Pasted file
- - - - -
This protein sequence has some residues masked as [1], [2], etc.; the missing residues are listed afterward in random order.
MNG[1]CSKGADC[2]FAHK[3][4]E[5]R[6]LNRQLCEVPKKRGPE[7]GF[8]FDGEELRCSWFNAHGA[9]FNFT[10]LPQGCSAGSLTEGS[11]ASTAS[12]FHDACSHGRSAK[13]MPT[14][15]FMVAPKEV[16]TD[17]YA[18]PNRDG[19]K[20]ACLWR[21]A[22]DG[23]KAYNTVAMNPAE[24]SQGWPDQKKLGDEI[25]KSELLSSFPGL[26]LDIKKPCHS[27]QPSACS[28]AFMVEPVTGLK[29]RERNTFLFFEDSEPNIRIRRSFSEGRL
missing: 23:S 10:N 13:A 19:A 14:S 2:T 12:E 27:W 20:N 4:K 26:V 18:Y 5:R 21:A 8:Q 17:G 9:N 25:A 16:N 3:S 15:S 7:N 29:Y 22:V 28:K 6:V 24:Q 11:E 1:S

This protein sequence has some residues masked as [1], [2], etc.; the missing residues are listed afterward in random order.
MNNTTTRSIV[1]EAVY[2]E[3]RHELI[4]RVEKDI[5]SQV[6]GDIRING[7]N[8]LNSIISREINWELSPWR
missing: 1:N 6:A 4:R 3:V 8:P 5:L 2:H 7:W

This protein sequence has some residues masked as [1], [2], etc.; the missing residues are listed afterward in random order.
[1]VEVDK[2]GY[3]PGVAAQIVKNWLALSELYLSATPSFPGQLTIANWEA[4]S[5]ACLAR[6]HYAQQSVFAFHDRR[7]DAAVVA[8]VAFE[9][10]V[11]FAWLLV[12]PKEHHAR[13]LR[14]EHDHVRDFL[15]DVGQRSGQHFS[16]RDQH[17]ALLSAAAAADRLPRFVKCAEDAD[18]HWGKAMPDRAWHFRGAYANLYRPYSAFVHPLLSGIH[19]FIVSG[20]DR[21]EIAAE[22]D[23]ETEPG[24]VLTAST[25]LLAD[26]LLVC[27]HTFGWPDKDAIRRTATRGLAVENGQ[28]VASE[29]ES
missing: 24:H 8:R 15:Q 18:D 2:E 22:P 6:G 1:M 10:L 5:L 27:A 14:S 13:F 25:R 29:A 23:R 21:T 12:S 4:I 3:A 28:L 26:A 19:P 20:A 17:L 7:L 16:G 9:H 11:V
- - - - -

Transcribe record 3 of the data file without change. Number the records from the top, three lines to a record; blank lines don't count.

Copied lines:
This protein sequence has some residues masked as [1], [2], etc.; the missing residues are listed afterward in random order.
[1]VEVDK[2]GY[3]PGVAAQIVKNWLALSELYLSATPSFPGQLTIANWEA[4]S[5]ACLAR[6]HYAQQSVFAFHDRR[7]DAAVVA[8]VAFE[9][10]V[11]FAWLLV[12]PKEHHAR[13]LR[14]EHDHVRDFL[15]DVGQRSGQHFS[16]RDQH[17]ALLSAAAAADRLPRFVKCAEDAD[18]HWGKAMPDRAWHFRGAYANLYRPYSAFVHPLLSGIH[19]FIVSG[20]DR[21]EIAAE[22]D[23]ETEPG[24]VLTAST[25]LLAD[26]LLVC[27]HTFGWPDKDAIRRTATRGLAVENGQ[28]VASE[29]ES
missing: 24:H 8:R 15:Q 18:D 2:E 22:P 6:G 1:M 10:L 5:L 27:A 14:S 13:F 25:R 29:A 23:R 21:T 12:S 4:I 3:A 28:L 26:A 19:P 20:A 17:L 7:L 16:G 9:H 11:V